# mv $WATCHDOGD_LOG_FILE $WATCHDOGD_BAK_FILE
#fi

# Startup watchdogd
#echo watchdogd $watchdogd_args
#watchdogd $watchdogd_args

Starting and Stopping Oracle 9i Cluster Manager


To start the Cluster Manager (CM) and Node Monitor oracm, run the following commands on all RAC nodes
nodes:
su - root
# . ~oracle/.bash_profile # Set Oracle environment
# $ORACLE_HOME/oracm/bin/ocmstart.sh
oracm </dev/null 2>&1 >/opt/oracle/product/9.2.0/oracm/log/cm.out &
#
# ps -ef |grep oracm
root 15249 1 0 Nov08 pts/2 00:00:00 oracm
root 15251 15249 0 Nov08 pts/2 00:00:00 oracm
root 15252 15251 0 Nov08 pts/2 00:00:00 oracm
root 15253 15251 0 Nov08 pts/2 00:00:00 oracm
root 15254 15251 0 Nov08 pts/2 00:00:04 oracm
root 15255 15251 0 Nov08 pts/2 00:00:00 oracm
root 15256 15251 0 Nov08 pts/2 00:00:00 oracm
root 15257 15251 0 Nov08 pts/2 00:00:00 oracm
root 15258 15251 0 Nov08 pts/2 00:00:00 oracm
root 15298 15251 0 Nov08 pts/2 00:00:00 oracm
root 15322 15251 0 Nov08 pts/2 00:00:00 oracm
root 15540 15251 0 Nov08 pts/2 00:00:00 oracm
#

NOTE:

Once the Cluster Manager is upgraded, oracm won't come up any more if you use OCFS. It will always die after a few seconds. To fix this run the following command on
only one RAC node
node:
su - oracle
dd if=/dev/zero of=/var/opt/oracle/oradata/orcl/CMQuorumFile bs=4096 count=96

After that restart CM.

To stop oracm, you have to kill it:


su - root
pkill oracm

For more information on Oracle cluster administration, see Oracle9i Real Application Clusters Administration.

Note about Using the procps RPM:

If the procps RPM was installed, you will only see one oracm process in the process table when you run the ps command. That's because the ps command that comes with
the procps RPM does not show a thread as a separate process in the ps output.
rpm -qf /bin/ps
procps-2.0.7-11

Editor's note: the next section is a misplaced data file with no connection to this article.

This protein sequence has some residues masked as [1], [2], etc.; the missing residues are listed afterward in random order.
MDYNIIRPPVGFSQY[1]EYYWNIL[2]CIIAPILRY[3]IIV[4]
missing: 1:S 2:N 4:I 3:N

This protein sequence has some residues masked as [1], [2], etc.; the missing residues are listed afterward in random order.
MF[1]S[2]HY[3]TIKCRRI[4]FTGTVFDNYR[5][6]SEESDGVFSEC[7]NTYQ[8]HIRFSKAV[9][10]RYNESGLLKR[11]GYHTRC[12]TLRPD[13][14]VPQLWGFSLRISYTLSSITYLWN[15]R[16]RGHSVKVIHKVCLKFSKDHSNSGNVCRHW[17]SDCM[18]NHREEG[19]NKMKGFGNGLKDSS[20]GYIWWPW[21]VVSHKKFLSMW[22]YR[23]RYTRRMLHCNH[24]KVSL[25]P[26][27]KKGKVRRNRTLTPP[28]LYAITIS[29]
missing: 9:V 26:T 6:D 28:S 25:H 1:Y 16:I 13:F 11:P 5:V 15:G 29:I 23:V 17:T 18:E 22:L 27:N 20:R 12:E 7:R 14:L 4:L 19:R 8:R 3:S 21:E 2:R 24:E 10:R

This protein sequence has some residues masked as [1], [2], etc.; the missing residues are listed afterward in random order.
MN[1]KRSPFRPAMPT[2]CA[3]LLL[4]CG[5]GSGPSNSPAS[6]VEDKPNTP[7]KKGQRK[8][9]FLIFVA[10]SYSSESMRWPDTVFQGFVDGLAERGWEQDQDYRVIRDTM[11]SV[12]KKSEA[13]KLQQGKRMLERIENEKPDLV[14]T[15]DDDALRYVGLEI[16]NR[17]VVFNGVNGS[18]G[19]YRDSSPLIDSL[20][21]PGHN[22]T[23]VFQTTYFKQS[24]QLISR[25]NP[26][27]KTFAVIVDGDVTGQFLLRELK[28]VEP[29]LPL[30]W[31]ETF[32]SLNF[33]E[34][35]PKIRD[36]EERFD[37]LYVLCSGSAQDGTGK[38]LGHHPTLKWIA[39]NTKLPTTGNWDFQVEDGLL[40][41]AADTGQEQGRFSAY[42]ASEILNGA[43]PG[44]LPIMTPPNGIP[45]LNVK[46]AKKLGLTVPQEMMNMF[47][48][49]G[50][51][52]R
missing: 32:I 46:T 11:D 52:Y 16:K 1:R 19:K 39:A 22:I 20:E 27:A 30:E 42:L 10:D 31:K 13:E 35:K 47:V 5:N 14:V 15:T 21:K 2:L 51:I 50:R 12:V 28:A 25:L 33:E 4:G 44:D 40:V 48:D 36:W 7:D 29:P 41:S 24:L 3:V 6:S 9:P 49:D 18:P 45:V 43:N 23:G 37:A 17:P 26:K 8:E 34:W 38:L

Installing Oracle 9i Real Application Cluster

General
Before you install the Oracle9i Real Application Cluster 9.2.0.1.0 software (RAC software + database software), you have to make sure that the pdksh and ncurses4
RPMs are installed on all RAC nodes! If these RPMs are not installed, you will get the following error message when you run $ORACLE_HOME/root.sh on each RAC node
during the software installation:
...
error: failed dependencies:
libncurses.so.4 is needed by orclclnt-nw_lssv.Build.71-1
error: failed dependencies:
orclclnt = nw_lssv.Build.71-1 is needed by orcldrvr-nw_lssv.Build.71-1
error: failed dependencies:
orclclnt = nw_lssv.Build.71-1 is needed by orclnode-nw_lssv.Build.71-1
orcldrvr = nw_lssv.Build.71-1 is needed by orclnode-nw_lssv.Build.71-1
libscsi.so is needed by orclnode-nw_lssv.Build.71-1
libsji.so is needed by orclnode-nw_lssv.Build.71-1
error: failed dependencies:
orclclnt = nw_lssv.Build.71-1 is needed by orclserv-nw_lssv.Build.71-1
orclnode = nw_lssv.Build.71-1 is needed by orclserv-nw_lssv.Build.71-1
/bin/ksh is needed by orclserv-nw_lssv.Build.71-1
package orclman-nw_lssv.Build.71-1 is already installed

** Installation of LSSV did not succeed. Please refer


** to the Installation Guide at http://www.legato.com/LSSV
** and contact Oracle customer support if necessary.

To check for these RPMs, run the following command:


rpm -q pdksh ncurses4

To install these RPMs, run:


su - root
rpm -Uvh pdksh-5.2.14-13.i386.rpm ncurses4-5.0-5.i386.rpm

Installing Oracle 9i Database Software with Real Application Cluster


Creating the Shared Configuration File for srvctl

A shared configuration file is needed for the srvctl utility which is used to manage Real Application Clusters instances and listeners.

For OCFS Filesystems: